A similar quality motivates "Baader-Meinhof," with its balance (or is that tension?) between art and experience. Here, a woman finds herself fixated on Richter's hyper-realist paintings of the 1970s West German terrorist gang, dead in their prison cells by suicide pact. "What they did had meaning," she tells a man she meets in the museum. "It was wrong but it wasn't blind and empty. I think the painter's searching for this." More implications: If the Baader-Meinhof actions weren't "blind and empty," what does that mean for the rest of us? And, by extension, what does it mean for the artist, whether Richter or DeLillo, who looks at terror as the substance of art?
This, in many ways, is the same question the nun is asking, made more resonant because DeLillo is addressing the issue of image, of representation, and how it changes our perceptions by filtering, or focusing, what we see. Such a notion emerges, as well, in his epic "Underworld," published in 1997, a year before "Baader-Meinhof," and the 2010 novel "Point Omega," part of which also revolves around a show at the Museum of Modern Art. As DeLillo noted in 1997, "[T]his is the way we know much of what we know in this culture at this time. … It's as though … reality is being consumed."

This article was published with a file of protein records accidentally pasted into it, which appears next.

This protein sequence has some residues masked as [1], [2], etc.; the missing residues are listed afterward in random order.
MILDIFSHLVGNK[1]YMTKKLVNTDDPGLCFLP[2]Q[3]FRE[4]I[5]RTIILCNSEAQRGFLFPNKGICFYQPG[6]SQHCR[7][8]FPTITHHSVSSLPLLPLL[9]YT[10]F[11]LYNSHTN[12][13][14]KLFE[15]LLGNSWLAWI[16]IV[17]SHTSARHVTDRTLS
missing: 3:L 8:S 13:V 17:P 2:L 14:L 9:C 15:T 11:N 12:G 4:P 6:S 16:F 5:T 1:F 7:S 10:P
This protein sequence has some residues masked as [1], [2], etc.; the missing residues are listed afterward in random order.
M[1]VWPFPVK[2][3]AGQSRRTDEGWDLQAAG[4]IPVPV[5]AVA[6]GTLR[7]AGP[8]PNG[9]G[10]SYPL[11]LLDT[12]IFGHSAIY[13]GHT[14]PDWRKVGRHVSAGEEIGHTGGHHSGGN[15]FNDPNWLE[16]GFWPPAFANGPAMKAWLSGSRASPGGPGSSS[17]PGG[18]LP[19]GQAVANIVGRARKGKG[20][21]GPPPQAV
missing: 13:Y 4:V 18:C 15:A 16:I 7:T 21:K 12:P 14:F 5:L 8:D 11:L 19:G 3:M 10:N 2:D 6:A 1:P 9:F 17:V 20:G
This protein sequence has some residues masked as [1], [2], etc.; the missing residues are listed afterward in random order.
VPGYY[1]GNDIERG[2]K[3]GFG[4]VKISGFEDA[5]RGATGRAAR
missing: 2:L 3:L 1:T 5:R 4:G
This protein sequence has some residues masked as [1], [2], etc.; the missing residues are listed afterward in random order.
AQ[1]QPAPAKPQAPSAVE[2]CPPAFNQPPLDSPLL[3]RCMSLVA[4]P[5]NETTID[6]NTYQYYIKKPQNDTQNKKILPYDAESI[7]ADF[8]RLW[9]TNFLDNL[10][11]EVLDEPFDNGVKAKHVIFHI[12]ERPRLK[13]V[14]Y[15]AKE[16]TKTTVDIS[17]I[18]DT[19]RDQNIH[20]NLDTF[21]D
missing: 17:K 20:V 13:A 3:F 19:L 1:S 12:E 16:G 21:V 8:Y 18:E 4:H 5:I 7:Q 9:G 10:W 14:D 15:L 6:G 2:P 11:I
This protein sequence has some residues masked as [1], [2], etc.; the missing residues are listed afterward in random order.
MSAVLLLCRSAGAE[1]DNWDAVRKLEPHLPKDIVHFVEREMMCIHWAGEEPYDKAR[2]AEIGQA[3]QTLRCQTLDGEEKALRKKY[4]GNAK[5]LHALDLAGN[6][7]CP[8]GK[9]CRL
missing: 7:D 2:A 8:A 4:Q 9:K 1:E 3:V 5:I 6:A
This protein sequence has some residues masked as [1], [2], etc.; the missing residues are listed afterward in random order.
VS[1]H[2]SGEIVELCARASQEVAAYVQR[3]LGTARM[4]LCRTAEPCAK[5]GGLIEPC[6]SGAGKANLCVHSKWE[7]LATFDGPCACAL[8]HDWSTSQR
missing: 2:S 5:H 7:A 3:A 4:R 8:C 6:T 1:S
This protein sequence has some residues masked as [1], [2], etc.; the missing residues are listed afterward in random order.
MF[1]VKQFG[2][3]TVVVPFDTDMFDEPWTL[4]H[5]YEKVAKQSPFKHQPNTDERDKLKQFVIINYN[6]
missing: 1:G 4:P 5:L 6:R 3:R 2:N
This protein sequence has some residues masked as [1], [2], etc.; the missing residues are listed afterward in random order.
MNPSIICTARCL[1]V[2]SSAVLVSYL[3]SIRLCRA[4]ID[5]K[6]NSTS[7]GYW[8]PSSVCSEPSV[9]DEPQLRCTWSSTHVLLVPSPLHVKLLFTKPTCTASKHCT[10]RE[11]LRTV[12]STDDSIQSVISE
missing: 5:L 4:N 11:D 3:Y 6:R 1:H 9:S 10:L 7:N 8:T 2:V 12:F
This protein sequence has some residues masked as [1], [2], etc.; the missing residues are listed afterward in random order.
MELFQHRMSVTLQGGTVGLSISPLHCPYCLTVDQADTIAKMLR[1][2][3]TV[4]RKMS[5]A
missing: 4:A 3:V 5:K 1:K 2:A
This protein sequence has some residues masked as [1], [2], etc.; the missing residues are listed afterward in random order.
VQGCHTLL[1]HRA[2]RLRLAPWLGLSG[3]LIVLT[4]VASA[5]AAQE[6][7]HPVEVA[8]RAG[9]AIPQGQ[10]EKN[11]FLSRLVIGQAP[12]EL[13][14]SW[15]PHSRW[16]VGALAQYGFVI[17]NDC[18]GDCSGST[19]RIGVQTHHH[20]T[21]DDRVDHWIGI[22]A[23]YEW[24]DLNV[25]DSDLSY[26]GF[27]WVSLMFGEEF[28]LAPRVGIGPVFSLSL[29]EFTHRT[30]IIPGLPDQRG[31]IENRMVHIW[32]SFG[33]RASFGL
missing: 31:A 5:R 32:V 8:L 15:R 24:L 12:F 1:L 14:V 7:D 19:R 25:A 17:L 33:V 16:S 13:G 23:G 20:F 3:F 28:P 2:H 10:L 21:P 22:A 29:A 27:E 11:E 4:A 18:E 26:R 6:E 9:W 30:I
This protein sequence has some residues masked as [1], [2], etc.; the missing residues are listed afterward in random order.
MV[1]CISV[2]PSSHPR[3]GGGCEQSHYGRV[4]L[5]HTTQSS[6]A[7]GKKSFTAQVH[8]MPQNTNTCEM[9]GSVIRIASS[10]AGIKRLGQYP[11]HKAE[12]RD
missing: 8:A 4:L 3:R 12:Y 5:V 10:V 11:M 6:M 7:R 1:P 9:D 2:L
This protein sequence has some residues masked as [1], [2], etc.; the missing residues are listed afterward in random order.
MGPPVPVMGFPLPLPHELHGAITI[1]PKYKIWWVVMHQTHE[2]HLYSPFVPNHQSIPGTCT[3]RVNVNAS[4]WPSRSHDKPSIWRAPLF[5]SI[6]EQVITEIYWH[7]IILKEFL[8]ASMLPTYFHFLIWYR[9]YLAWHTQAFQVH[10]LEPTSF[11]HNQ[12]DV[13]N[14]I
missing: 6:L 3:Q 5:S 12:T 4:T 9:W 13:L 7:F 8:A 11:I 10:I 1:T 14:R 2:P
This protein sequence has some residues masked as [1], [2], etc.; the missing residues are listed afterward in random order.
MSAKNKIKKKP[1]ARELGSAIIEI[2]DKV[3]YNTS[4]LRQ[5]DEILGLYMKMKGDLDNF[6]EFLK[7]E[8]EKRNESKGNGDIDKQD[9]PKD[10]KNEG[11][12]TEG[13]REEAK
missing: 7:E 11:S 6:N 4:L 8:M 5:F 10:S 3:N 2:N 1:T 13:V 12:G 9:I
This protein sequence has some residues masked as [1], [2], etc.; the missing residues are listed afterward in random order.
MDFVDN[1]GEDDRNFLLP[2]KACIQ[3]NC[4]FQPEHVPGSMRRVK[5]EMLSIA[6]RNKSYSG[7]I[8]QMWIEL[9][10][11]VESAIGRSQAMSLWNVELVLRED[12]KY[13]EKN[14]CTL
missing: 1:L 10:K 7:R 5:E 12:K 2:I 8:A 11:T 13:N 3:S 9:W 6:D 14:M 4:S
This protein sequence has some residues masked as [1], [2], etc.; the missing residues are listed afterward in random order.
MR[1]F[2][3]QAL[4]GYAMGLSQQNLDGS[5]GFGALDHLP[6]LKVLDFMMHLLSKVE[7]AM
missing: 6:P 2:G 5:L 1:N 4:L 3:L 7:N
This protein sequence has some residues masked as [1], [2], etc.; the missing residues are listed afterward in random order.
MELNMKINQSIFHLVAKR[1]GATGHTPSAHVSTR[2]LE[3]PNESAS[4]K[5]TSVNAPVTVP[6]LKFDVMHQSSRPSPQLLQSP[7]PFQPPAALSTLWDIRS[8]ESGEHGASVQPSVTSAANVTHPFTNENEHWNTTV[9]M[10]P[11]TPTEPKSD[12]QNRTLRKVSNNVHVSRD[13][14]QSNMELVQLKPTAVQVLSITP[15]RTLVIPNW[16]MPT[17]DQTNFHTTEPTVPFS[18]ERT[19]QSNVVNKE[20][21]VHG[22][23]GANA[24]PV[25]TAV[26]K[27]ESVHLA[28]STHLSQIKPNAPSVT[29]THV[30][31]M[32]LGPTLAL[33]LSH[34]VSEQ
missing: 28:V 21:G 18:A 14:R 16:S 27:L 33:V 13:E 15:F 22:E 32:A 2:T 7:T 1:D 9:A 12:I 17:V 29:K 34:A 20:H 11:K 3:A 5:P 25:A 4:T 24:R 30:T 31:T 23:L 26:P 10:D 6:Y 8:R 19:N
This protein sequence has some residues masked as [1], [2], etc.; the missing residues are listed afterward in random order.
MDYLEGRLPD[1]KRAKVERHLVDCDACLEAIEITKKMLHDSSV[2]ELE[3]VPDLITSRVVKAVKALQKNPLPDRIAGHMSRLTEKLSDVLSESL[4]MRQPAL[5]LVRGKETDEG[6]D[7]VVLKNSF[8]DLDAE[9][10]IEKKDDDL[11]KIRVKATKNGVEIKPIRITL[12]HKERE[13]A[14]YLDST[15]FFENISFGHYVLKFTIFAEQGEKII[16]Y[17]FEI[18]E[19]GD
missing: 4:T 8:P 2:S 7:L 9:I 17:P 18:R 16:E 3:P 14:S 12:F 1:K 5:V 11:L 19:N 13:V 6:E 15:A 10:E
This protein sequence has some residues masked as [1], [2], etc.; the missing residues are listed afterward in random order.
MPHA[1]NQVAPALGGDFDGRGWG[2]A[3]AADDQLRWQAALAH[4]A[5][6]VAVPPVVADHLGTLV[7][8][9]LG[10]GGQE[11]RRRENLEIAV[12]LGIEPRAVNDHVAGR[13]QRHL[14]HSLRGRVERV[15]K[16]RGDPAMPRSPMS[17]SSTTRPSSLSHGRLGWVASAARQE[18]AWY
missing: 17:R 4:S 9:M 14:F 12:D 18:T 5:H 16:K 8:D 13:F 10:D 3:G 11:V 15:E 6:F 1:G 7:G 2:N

That's a visionary notion, and it sits at the center of "The Angel Esmeralda," as it does throughout DeLillo's work. As for the stories, some are more realized than others — "Midnight in Dostoevsky" and "The Starveling," especially, seem a little forced, despite what they have to say about the contradictions of narrative — but that's only to be expected from 30 years of odds and ends. More to the point is that in this collection, as in his novels, DeLillo challenges us to see a world defined by our projections, a world in which the only reality is the one we create. Or, as he asserts here: "In our privatest mind … there is only chaos and blur. We invented logic to beat back our creatural selves."
"The Angel Esmeralda: Nine Stories"
By Don DeLillo
Scribner, 212 pages, $24